It was under this backdrop that the Pakistan High Commission demanded the Canadian government to introduce Shaahmukhi as a script spoken by Pakistani Punjabis in the census. The other section termed it as ironic because the nation itself has failed to recognize Shaahmukhi officially. Recently, the Supreme Court of Pakistan has reiterated its earlier verdict by issuing the notices to the respective governments.

Protecting the Federal Polity in India

In order to revive the spirit of the language, it is important to acknowledge and recognize it. The Patiala University has made efforts to introduce a course on Shaahmukhi and remove the religious apprehensions surrounding it. Recently, there has been a new discourse on integrating Gurmukhi and Shaahmukhi in the literature and academics on both sides of the borders. However, after the introduction of the National Education Policy, 2020, the Central Board of Secondary Education has changed the status of the Punjabi language to a minor subject from its previous status of a major subject. This has resulted in a bone of contention between the constitutional Authorities. According to Section 3 (2) of the state legislation – The Punjab Learning of Punjabi and Other Languages Act, 2008 provides:

“No board or institution shall award matriculation certificate to any student unless he has passed the Tenth Class examination in Punjabi subject.”

This section is contradictory to the CBSE regulation which allows the students to choose between Hindi and Punjabi till class 10th. Education falls under the concurrent list[4] of the Indian Constitution and therefore the Central legislation would prevail and the abovementioned provision would effectively become inoperative. In the light of the political heat caused by the farmers’ protest and upcoming elections in the border state of Punjab, linguistic rights remain a sensitive topic.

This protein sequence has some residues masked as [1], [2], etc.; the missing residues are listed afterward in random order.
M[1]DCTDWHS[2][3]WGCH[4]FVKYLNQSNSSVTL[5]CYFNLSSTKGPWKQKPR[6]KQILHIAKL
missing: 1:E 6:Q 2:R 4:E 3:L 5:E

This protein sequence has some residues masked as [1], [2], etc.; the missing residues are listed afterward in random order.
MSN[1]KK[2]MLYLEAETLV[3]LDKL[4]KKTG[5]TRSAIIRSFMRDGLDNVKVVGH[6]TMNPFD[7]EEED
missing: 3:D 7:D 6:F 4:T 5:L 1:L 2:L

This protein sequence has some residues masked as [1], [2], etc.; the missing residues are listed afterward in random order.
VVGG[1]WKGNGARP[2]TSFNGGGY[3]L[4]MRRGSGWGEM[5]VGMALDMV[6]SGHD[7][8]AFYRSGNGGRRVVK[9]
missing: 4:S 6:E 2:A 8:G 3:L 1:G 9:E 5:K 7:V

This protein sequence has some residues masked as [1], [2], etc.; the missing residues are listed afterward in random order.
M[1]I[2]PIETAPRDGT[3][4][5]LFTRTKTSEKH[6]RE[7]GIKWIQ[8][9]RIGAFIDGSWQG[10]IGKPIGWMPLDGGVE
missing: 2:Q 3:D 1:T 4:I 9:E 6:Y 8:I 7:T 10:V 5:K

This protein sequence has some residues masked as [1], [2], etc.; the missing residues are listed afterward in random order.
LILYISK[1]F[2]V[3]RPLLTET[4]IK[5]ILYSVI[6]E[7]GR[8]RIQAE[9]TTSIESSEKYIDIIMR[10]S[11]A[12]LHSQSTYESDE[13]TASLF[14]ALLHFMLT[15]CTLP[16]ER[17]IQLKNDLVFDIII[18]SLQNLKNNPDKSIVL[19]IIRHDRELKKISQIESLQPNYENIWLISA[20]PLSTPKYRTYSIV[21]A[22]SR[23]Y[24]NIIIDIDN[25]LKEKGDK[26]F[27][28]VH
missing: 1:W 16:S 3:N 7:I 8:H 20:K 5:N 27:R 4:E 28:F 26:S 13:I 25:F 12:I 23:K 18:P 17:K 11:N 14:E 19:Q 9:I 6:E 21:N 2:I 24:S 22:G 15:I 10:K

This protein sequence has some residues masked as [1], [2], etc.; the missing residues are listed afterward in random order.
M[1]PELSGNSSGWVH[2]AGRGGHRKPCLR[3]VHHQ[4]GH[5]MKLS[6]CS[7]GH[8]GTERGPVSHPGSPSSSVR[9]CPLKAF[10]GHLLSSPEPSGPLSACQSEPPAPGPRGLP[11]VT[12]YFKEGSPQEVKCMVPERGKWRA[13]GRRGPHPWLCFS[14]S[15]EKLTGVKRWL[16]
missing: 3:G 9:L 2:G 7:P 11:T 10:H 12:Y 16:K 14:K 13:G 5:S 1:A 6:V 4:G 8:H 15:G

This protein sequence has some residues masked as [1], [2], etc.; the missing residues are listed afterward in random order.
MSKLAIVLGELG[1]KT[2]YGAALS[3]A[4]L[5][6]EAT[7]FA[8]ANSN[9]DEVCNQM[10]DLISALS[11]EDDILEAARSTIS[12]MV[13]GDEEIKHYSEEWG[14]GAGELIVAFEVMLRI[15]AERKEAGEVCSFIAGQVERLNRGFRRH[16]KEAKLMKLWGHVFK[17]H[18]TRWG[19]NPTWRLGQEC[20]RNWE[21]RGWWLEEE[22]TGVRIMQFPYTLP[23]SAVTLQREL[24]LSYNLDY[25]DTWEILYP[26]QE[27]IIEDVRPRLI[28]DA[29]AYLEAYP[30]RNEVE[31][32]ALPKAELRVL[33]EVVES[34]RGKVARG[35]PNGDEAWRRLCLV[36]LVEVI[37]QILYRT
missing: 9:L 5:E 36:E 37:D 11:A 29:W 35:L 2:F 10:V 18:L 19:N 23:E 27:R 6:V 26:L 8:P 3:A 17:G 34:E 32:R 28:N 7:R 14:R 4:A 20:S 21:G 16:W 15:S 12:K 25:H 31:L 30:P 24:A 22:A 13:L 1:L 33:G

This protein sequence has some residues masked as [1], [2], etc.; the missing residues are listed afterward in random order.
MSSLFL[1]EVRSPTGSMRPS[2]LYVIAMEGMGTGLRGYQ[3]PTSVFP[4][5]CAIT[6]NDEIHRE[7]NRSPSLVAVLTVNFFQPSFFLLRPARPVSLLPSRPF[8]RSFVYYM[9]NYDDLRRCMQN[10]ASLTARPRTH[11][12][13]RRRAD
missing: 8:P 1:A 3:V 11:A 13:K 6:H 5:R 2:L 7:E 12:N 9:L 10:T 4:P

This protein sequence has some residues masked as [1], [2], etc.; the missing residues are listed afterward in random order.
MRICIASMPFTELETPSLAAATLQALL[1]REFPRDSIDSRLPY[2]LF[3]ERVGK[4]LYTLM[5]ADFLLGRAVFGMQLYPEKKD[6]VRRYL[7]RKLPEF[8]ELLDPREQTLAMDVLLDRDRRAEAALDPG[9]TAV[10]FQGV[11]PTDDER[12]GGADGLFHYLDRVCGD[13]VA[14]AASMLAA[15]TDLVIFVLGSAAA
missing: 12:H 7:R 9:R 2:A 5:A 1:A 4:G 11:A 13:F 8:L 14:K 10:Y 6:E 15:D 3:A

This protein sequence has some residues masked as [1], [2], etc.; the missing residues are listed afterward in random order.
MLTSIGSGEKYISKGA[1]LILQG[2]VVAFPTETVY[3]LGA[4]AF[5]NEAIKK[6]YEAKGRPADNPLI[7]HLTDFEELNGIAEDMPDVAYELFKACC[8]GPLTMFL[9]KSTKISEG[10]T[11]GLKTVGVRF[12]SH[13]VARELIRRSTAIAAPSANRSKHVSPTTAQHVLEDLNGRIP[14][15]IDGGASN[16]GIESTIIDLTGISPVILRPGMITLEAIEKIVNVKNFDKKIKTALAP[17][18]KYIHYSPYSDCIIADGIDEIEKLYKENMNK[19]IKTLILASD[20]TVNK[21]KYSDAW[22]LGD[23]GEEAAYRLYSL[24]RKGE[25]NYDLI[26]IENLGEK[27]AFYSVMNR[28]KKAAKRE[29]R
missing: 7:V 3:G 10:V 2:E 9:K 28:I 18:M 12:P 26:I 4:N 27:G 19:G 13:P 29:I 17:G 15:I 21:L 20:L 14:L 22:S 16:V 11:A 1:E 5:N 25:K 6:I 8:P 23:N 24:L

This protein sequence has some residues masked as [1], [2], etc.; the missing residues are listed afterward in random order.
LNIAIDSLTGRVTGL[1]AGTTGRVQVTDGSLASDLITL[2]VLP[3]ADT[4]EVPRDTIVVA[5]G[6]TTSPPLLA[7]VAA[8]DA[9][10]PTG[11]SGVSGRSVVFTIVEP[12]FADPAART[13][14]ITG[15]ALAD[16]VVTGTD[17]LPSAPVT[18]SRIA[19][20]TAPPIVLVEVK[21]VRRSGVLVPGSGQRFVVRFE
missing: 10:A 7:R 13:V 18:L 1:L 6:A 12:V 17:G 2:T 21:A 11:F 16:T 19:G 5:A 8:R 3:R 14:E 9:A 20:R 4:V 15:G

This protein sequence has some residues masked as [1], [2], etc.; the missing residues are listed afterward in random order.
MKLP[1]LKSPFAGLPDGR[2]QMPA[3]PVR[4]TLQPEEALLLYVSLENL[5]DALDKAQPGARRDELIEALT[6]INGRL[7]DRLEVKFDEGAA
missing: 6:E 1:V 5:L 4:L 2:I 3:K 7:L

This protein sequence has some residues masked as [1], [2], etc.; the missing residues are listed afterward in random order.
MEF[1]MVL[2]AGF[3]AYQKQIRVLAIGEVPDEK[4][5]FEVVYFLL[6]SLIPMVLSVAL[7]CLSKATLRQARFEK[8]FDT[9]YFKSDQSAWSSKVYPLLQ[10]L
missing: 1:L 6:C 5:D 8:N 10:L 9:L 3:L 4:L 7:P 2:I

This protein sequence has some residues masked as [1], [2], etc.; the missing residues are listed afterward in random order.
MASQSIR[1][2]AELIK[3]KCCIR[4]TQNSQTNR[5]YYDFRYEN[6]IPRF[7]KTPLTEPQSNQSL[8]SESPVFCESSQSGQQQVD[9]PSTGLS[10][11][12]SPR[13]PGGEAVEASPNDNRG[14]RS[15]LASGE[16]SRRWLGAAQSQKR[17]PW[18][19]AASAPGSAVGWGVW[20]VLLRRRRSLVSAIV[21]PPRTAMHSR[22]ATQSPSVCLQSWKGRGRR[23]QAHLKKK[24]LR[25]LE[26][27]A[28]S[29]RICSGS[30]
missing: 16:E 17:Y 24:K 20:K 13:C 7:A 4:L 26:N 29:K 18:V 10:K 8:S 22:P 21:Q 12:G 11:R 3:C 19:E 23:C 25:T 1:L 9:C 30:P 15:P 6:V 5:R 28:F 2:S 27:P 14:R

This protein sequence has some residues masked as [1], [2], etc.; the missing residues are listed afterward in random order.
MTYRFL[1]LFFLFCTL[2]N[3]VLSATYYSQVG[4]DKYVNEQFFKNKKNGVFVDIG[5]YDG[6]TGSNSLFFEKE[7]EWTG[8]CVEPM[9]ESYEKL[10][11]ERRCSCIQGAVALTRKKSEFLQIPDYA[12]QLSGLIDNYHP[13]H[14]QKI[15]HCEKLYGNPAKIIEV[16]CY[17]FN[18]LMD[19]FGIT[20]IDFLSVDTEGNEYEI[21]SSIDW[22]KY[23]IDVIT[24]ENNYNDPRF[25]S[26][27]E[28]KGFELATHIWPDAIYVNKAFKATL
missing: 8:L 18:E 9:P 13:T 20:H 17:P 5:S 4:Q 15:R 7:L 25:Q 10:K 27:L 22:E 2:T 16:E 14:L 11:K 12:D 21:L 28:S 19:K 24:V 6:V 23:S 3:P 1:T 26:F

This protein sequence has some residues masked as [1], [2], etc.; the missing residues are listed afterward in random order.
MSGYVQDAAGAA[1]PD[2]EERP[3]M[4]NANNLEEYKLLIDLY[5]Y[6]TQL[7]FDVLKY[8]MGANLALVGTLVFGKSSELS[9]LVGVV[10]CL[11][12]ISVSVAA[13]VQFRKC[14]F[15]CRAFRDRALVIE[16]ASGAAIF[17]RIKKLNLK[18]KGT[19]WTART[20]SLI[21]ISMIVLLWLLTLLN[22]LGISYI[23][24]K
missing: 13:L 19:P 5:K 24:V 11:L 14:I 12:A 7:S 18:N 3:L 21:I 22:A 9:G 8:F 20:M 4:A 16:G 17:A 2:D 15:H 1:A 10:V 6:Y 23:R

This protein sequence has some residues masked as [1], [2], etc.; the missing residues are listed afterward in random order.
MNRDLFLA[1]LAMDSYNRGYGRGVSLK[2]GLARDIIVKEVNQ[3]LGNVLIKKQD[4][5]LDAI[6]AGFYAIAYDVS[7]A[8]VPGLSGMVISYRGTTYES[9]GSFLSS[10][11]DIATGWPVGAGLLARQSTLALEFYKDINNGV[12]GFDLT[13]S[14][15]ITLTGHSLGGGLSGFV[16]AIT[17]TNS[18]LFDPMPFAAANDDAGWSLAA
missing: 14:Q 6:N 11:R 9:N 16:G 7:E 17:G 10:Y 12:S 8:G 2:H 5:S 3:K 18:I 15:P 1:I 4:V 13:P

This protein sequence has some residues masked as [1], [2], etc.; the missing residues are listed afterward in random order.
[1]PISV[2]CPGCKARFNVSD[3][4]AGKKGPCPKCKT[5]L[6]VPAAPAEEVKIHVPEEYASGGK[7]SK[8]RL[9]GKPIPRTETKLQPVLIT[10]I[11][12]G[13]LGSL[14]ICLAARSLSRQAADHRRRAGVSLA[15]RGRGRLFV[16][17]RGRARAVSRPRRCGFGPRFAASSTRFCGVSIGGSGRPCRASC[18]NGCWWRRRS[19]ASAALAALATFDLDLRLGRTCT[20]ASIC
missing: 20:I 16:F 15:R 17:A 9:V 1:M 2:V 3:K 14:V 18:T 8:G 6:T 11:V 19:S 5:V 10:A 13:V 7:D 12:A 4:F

Way Forward

The administrative agencies and societal structure, which explicitly aspired to make Urdu a lingua franca on the other side of the border, pose a hindrance to the promotion of the Punjabi language in the largest province. However, several non-state actors are making continuous efforts to prick the conscience of the authorities at the judicial and constitutional levels. On this side of the border too, there is an attempt to reinvoke the bonhomie between the Punjab of the rising sun (Charhda Punjab) and Punjab of the setting sun (Lehnda Punjab). At Patiala Agricultural University, there is a milestone that mentions the distance between Patiala and Lahore. But along with this milestone, the University has portraits of Punjabi poets from both nations that exhibit the bonhomie despite the physical distance.

Even though these efforts make us remember the treasures lost in translation, their revival won’t be possible without protecting and acknowledging them at an official level. In Pakistan, the government should implement the verdict given by the Supreme Court of Pakistan to introduce Punjabi in the primary schools whereas, in India, a combined committee or a council such as the National Council for the Sharada script can be made for both Shaahmukhi and Gurmukhi. Both the nations should learn from their respective histories that accommodation of linguistic diversity is much desired than its exclusion. Though dissimilar from each other, these alphabets bind the nations together and can be important in geo politics. However, it is imperative to note that the change cannot be expected from merely recognizing a language officially. The non-state actors and their efforts are sine qua non in the process of integrating the two branches – Shaahmukhi and Gurmukhi together for fostering their language. Initiatives as the course by Patiala University and translation software for both the scripts, inter alia,  may hopefully enable us to read the words of Waaris Shah in their original form again.

In the words of KBS Sidhu, an IAS officer, Statesmanship, not politics, is required at this stage.

[1] Purnima Dhawan, The Persianate World,  159 – 173, (University of California Press) (2019)

[2] Tariq Rahman, Language Policy and Education in Pakistan, Beacon House National University, 364, 364-381 (2008).

[3] The Constitution (Amendment) Bill, 2017, (Substitution of Article 251).

[4] The Constitution of India, 1950, Schedule VII, List III, Concurrent List, Item 25, inserted vide The Constitution (Forty-second Amendment) Act, 1976, s. 57.

This article is authored by Kunal Yadav, a second-year student at the Rajiv Gandhi National University of Law. 

The Language Rights Blog